I set the frequency of my signals to only 4kHZ
"Only 4kHz" should be rephrased for your circuit as, "the very high frequency of 4kHz".

Here's why,
If it takes 220 microseconds to discharge your Mosfet gate, it is not even full discharged by the time the next ON signal comes. 4000 Hz means only 250 microseconds and your current setup would require a dead-band of 220 microseconds to discharge your P-channel Mosfet.


A guess at your problems
***!,!,!
Option 0) **** this is certain ***
IF YOU ARE DRIVING YOUR MOTORS WITH 120v, your p-channel Mosfet Gates have a 120/2 = 60v on them (look at your two 11k voltage dividers). The datasheet says max (transient of -30v and typical max -20v).

these are other possible design/control problems...
Option 1) You are controlling both P-channel and N-channel at 4kHz. The P-channel is not turning off fast enough snd you are getting "shoot-through" voltage down one side of your H-bridge (that is, the current is not going though your motor. It is just shorting to ground).

Option 1 solution) keep the P-channel on and modulate your PWM only though your N-channel when going in one direction. Turn off all Mosfets for more than 400 microseconds before changing directions.

Option 2) you are driving your gates well below the desired 10v and the Mosfets are getting hot. Or, you are switching the Mosfets way too slowly and the Mosfet is in between full off snd full on for too long and getting hot.
Option 2 solution) use a Mosfet driver. You can get multichannel drivers to replace the op amps and the extra n-channel Mosfet that you use to drive the p-channel Mosfet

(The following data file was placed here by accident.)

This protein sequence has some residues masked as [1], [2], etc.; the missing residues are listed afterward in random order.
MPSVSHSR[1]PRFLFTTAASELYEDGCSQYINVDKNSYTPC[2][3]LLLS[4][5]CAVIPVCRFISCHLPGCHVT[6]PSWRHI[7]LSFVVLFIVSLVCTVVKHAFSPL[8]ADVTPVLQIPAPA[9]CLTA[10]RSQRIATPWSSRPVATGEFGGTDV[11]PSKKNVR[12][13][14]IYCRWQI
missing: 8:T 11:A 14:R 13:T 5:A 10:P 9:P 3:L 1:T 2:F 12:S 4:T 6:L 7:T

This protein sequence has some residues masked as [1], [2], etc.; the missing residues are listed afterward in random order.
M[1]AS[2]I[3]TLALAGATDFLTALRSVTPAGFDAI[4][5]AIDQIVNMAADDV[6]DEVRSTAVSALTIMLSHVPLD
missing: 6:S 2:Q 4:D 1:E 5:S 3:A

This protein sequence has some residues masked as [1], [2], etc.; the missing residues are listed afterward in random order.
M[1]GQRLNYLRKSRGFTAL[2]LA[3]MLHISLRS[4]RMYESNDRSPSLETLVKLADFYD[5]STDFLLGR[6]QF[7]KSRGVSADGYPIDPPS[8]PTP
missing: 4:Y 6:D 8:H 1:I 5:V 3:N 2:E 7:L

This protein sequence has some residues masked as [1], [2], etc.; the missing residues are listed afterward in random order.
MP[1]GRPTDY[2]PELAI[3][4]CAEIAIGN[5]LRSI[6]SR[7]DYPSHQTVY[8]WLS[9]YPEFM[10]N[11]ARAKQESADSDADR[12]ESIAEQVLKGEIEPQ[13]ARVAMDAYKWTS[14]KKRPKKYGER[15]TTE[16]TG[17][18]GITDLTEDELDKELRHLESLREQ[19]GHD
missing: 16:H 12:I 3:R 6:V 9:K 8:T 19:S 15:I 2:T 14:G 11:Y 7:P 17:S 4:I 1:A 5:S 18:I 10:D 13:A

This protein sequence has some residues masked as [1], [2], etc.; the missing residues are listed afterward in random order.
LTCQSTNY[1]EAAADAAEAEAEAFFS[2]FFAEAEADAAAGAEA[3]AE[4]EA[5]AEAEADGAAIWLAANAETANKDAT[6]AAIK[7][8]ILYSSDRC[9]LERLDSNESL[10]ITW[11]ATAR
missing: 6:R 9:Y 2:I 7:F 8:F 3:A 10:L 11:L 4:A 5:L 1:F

DickCappels

Joined Aug 21, 2008
8,710
Thank you for your reply. If you don’t mind me asking, how could I possibly address the speed concern? Would I need dedicated high side and low side drivers rather than the op amps?
Thank you for asking. To turn a MOSFET on or off it is necessary to put a charge into to take a charge out of the MOSFET's gate. This often done with driver integrated circuits because to switch quickly you need amps of drive. The LM318 is a nice and pretty fast op amp, but if falls way short of being able to drive any but the smallest MOSFETs.
 

Papabravo

Joined Feb 24, 2006
18,426
You will need the oscilloscope for two distinct reasons:
  1. You need to VERIFY the actual amount of dead-time between switching signals that could potentially short your HVDC supply to ground.
  2. You need to verify the amount of time your rising and falling gate drive waveforms are spending on the "Miller" plateau where the Rds(on) of the MOSFET is not at it's minimum value cause high power dissipation for as long as the gate drive waveform remains on the plateau.
The following article may be of interest to you:
https://itectec.com/electrical/elec...e-miller-plateau-of-mosfets-dependent-on-vds/
 

crutschow

Joined Mar 14, 2008
29,799
the reason I used the lm318 is because I set the frequency of my signals to only 4kHZ, therefore I though those op amps would be fast enough. what's a faster device you suggest I use for this application?
Using an op amp as a comparator is sort of like using a screwdriver as a hammer.
It may work but you don't always get the desired results. :rolleyes:

An LM339 comparator would be much faster, although you likely need more than that to get the desired switching sequence from your circuit, such as a generated non-overlap signal (do you understand what that is?).